Frequently Asked Questions – Process of Buying Property in Dubai
With today’s market, more & more buyers are entering the market buying a property in Dubai for the first time. The process will be different to what most will be used to and you may have limited knowledge of it which may seem daunting.
That’s where Home Matters can help. Using an independent consultancy will benefit you by letting us guide and support you through the process. To give you a flavor we have put together some of the most commonly asked questions from our clients:
Approximately 3-5 working days for employed applicants, once the bank is satisfied with the documentation provided.
Approximately 10 working days for self-employed applicants, once the bank is satisfied with the documentation provided.
Home Matters has secured pre-approvals in significantly shorter timeframes for certain clients. However, above are realistic timeframes for most applicants.
Yes, subject to meeting the bank’s terms and conditions and providing the applicant’s profile/circumstances do not change prior to disbursal of the mortgage.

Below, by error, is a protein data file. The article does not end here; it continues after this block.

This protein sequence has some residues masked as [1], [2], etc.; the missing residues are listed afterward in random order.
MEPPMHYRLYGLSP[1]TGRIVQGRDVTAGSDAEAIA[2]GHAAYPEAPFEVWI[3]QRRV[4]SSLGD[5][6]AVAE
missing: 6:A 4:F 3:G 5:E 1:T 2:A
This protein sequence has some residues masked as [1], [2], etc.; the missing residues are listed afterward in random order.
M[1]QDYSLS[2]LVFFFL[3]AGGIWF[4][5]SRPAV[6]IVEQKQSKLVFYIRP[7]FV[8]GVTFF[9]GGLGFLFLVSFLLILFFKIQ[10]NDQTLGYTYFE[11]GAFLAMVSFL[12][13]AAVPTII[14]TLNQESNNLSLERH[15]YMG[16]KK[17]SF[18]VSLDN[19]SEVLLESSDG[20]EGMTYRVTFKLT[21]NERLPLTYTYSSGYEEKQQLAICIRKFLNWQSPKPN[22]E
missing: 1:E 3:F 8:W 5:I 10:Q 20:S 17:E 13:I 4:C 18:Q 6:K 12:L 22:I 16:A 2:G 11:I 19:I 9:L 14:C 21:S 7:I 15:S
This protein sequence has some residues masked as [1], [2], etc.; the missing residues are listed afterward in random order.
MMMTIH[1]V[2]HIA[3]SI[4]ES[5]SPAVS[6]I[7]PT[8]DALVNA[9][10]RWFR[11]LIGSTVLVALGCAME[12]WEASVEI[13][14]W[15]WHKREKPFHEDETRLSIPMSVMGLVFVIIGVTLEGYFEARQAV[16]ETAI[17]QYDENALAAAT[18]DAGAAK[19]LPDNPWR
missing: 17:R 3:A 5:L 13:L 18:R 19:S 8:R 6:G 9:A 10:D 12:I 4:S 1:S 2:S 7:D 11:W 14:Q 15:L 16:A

The exact amount of finance is dependent on the UAE Central Bank maximum Loan to Value limits and the property valuation.
Once you have identified a property, you should negotiate and agree on a purchase price through a RERA (Real Estate Regulatory Authority) registered real estate agent.
Once the price and sale are agreed by the parties, your agent should draft a standard land department property sale contract which should be reviewed and signed by the buyer,
seller and agent.
A security deposit of 10% of the agreed purchase price will be required from the buyer and many agents will also request the same from the seller. Most agents will hold (without cashing) security cheques for the parties and will return them upon successful completion of the transaction. Some agents will request immediate encashment of the buyer’s security cheque. Buyers accept this at their own risk and should note that if the agent does not have a proper ESCROW account, their funds could be at risk.
Your mortgage is subject to the maximum Loan to Value (LTV) offered by the loan provider. The final loan amount will be based on either the valuation or the purchase price, whichever is lower. You would be required to bridge the gap between the lower valuation and purchase price through your own funds.
Depending on the outstanding balance, the bank will pay off the seller’s mortgage from your loan amount. Any difference over your agreed loan amount and up to the purchase price would need to be paid by the buyer. If the
outstanding seller mortgage is greater than the agreed purchase price, the difference between the purchase price and the outstanding seller mortgage should be paid by the seller. All payments are made simultaneously. Your mortgage manager can explain this in greater details.